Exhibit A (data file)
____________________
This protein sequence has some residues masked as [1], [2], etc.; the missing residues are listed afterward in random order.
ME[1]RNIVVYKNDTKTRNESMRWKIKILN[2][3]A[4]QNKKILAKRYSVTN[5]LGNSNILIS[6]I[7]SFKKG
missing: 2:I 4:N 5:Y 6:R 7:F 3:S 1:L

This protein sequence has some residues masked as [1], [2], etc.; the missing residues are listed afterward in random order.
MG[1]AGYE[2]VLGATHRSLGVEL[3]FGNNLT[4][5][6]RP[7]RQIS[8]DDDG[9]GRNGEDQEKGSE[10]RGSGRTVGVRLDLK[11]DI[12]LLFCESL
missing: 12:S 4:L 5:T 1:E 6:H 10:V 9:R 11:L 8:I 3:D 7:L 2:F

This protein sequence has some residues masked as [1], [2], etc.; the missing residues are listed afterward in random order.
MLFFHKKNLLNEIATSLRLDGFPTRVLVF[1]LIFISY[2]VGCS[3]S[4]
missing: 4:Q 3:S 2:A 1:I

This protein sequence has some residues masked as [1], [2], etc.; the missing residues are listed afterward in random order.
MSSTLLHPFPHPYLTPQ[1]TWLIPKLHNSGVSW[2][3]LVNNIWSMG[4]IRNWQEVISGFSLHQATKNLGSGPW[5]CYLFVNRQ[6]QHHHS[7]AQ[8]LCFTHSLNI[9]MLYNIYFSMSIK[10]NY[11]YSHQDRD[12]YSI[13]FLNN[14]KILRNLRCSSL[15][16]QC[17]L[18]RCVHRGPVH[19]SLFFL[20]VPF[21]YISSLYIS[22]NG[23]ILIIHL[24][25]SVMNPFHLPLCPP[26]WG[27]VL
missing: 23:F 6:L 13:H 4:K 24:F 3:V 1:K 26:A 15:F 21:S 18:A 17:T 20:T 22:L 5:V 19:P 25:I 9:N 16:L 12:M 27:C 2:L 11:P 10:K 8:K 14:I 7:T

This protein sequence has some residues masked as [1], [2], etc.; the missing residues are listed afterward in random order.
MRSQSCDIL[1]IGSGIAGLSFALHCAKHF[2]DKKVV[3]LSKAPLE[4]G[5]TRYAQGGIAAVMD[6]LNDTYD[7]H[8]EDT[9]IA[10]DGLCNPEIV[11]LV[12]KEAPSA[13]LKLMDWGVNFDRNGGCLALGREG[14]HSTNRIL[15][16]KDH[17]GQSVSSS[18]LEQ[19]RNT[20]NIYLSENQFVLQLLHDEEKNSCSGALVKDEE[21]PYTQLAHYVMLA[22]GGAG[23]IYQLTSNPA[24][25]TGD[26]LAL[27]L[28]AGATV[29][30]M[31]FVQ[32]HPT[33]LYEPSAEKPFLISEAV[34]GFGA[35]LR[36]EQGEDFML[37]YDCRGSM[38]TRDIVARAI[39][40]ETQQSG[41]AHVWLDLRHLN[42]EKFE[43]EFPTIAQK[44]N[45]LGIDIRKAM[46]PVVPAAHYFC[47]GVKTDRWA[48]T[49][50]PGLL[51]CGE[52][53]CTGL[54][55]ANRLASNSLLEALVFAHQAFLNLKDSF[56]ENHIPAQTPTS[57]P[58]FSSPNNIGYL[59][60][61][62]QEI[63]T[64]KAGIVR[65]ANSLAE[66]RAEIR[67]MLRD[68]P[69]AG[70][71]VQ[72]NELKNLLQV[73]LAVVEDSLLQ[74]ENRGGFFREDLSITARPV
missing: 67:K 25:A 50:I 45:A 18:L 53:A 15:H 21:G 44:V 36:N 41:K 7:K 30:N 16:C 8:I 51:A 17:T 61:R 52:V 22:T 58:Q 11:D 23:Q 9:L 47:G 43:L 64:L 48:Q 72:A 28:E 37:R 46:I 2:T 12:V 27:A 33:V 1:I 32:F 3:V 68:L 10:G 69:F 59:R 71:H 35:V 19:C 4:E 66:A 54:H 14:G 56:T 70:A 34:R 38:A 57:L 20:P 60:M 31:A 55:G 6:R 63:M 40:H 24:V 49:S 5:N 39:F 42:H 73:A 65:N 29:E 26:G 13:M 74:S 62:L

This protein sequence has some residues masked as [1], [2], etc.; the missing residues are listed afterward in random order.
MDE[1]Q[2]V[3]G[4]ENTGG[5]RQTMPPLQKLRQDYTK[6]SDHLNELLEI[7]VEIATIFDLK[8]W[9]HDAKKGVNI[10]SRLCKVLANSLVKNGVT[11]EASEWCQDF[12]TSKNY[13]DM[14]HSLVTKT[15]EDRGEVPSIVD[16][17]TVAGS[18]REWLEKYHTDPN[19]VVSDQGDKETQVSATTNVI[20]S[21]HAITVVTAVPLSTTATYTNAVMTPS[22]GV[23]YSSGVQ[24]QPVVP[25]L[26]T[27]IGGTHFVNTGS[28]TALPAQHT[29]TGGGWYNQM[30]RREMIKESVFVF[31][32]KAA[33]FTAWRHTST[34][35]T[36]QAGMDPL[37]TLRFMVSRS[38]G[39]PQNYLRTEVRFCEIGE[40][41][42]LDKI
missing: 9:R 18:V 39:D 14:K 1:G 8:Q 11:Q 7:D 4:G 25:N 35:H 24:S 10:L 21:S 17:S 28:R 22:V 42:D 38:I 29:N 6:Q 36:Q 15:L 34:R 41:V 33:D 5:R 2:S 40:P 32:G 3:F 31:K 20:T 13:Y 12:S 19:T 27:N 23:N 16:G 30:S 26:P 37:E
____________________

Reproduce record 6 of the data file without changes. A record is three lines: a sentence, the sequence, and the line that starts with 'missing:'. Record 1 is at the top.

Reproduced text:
This protein sequence has some residues masked as [1], [2], etc.; the missing residues are listed afterward in random order.
MDE[1]Q[2]V[3]G[4]ENTGG[5]RQTMPPLQKLRQDYTK[6]SDHLNELLEI[7]VEIATIFDLK[8]W[9]HDAKKGVNI[10]SRLCKVLANSLVKNGVT[11]EASEWCQDF[12]TSKNY[13]DM[14]HSLVTKT[15]EDRGEVPSIVD[16][17]TVAGS[18]REWLEKYHTDPN[19]VVSDQGDKETQVSATTNVI[20]S[21]HAITVVTAVPLSTTATYTNAVMTPS[22]GV[23]YSSGVQ[24]QPVVP[25]L[26]T[27]IGGTHFVNTGS[28]TALPAQHT[29]TGGGWYNQM[30]RREMIKESVFVF[31][32]KAA[33]FTAWRHTST[34][35]T[36]QAGMDPL[37]TLRFMVSRS[38]G[39]PQNYLRTEVRFCEIGE[40][41][42]LDKI
missing: 9:R 18:V 39:D 14:K 1:G 8:Q 11:Q 7:D 4:G 25:N 35:H 24:S 10:L 21:S 17:S 28:R 22:V 42:D 38:I 29:N 6:Q 36:Q 15:L 34:R 41:V 33:D 5:R 2:S 40:P 32:G 3:F 31:K 20:T 13:Y 12:S 19:T 27:N 23:N 16:G 30:S 26:P 37:E